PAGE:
Tax deferral, offered by fixed deferred annuities, may be favored by someone who is saving for retirement. Interest on a CD is counted as taxable.

If there is concern about taking care of loved ones, note that the annuity account’s value will go directly to beneficiaries. A CD, though, may need to go through rebate.

If CD funds are needed before the account’s maturity, an interest penalty will be incurred. With a fixed deferred annuity, money may also be accessed. However, there generally will be surrender charges if withdrawals are taken during the surrender charge period.

In terms of distribution, a CD’s value can be taken in a lump sum or renewed. With a fixed deferred annuity, the holder may choose to receive a lump sum or a lifetime income option. This could be a consideration for retirement.

Cons of Getting an Annuity

When it comes to fixed annuity vs CD pros and cons, annuities offer regular payments, lifetime income, and tax-deferred growth. They also offer guaranteed return rates and survivor benefits.

However, annuities also tend to have high fees and commissions, and have complex contractual language. Further, surrender charges will decrease the investment’s value and return.

While earnings accumulate tax deferred with fixed deferred annuities, they are treated as taxable income when withdrawn.

Cons of Using a CD

CDs do generally provide safety, better returns than savings accounts, and fixed, predictable returns. They also offer a broad selection of account terms and options.

However, they are relatively inflexible during the term and have limited liquidity. There is also an inflation risk regarding rates, as well as a reinvestment risk as the APY could be lower. Further, with CDs, taxes will be owed on the accrued interest.

Annuity vs CD: Which Should You Choose?

Those looking for a safe place for their money should consider the benefits and drawbacks of annuities and CDs.

In deciding between the two, individuals should consider their financial situation, how soon they will need their money, and their financial plans and goals.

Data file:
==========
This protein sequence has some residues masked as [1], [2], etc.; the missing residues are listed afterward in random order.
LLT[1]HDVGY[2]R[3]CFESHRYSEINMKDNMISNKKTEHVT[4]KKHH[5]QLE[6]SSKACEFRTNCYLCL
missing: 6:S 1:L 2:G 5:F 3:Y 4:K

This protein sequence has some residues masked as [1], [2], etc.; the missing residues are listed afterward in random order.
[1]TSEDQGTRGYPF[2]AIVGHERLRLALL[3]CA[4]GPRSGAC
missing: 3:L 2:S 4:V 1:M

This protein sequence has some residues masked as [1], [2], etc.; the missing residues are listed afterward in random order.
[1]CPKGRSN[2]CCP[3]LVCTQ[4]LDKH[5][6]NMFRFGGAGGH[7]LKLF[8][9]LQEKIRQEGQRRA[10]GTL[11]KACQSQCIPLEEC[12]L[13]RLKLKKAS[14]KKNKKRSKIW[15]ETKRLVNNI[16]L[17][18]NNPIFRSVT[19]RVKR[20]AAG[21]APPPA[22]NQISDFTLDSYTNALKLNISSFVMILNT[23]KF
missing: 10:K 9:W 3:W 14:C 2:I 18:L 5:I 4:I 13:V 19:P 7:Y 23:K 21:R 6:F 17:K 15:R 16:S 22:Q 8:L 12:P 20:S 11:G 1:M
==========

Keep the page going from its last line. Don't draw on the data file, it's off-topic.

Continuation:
It may be advisable to seek the help of a financial planner, who can help with the decision.

Note that Yieldstreet — one of the leading alternative investment platforms — allows investors to use private-market alternatives for portfolio diversification. 

This is particularly important to know for retirement planning, as Yieldstreet’s tax-advantaged IRA comprises assets that cover an expansive range of classes, including art and real estate.

Yieldstreet’s program supports traditional IRAs in addition to Roth, SIMPLE, or SEP individual retirement accounts. It also backs 401(k) accounts.

Overall, the goal is to render retirement portfolios less dependent upon a stock market that is constantly fluctuating, while maximizing the potential for better long-term returns.

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Alternative Investments and Portfolio Diversification

Alternatives can be a good way to help accomplish this. Traditional portfolio asset allocation envisages a 60% public stock and 40% fixed income allocation. However, a more balanced 60/20/20 or 50/30/20 split, incorporating alternative assets, may make a portfolio less sensitive to public market short-term swings.

Real estate, private equity, venture capital, digital assets, precious metals and collectibles are among the asset classes deemed “alternative investments.” Broadly speaking, such investments tend to be less connected to public equity, and thus offer potential for diversification. Of course, like traditional investments, it is important to remember that alternatives also entail a degree of risk.

In some cases, this risk can be greater than that of traditional investments.

This is why these asset classes were traditionally accessible only to an exclusive base of wealthy individuals and institutional investors buying in at very high minimums — often between $500,000 and $1 million.  These people were considered to be more capable of weathering losses of that magnitude, should the investments underperform. However, that meant the potentially exceptional gains these investments presented were also limited to these groups.

To democratize these opportunities, Yieldstreet has opened a number of carefully curated alternative investment strategies to all investors. While the risk is still there, the company offers help in capitalizing on areas such as real estate, legal finance, art finance and structured notes — as well as a wide range of other alternative investments.

Moreover, investors can get started with a relatively small amount of capital. Yieldstreet has opportunities across a broad range of asset classes, offering a variety of yields and durations, with minimum investments as low as $10,000.

Learn more about the ways Yieldstreet can help diversify and grow portfolios.

In Summary 

Understanding the differences, advantages, and drawbacks of annuities and CDs will empower retirees and pre-retirees. With this guide, they can make informed decisions that align with their financial goals, risk tolerance, and long-term retirement needs.

We believe our 10 alternative asset classes, track record across 470+ investments, third party reviews, and history of innovation makes Yieldstreet “The leading platform for private market investing,” as compared to other private market investment platforms.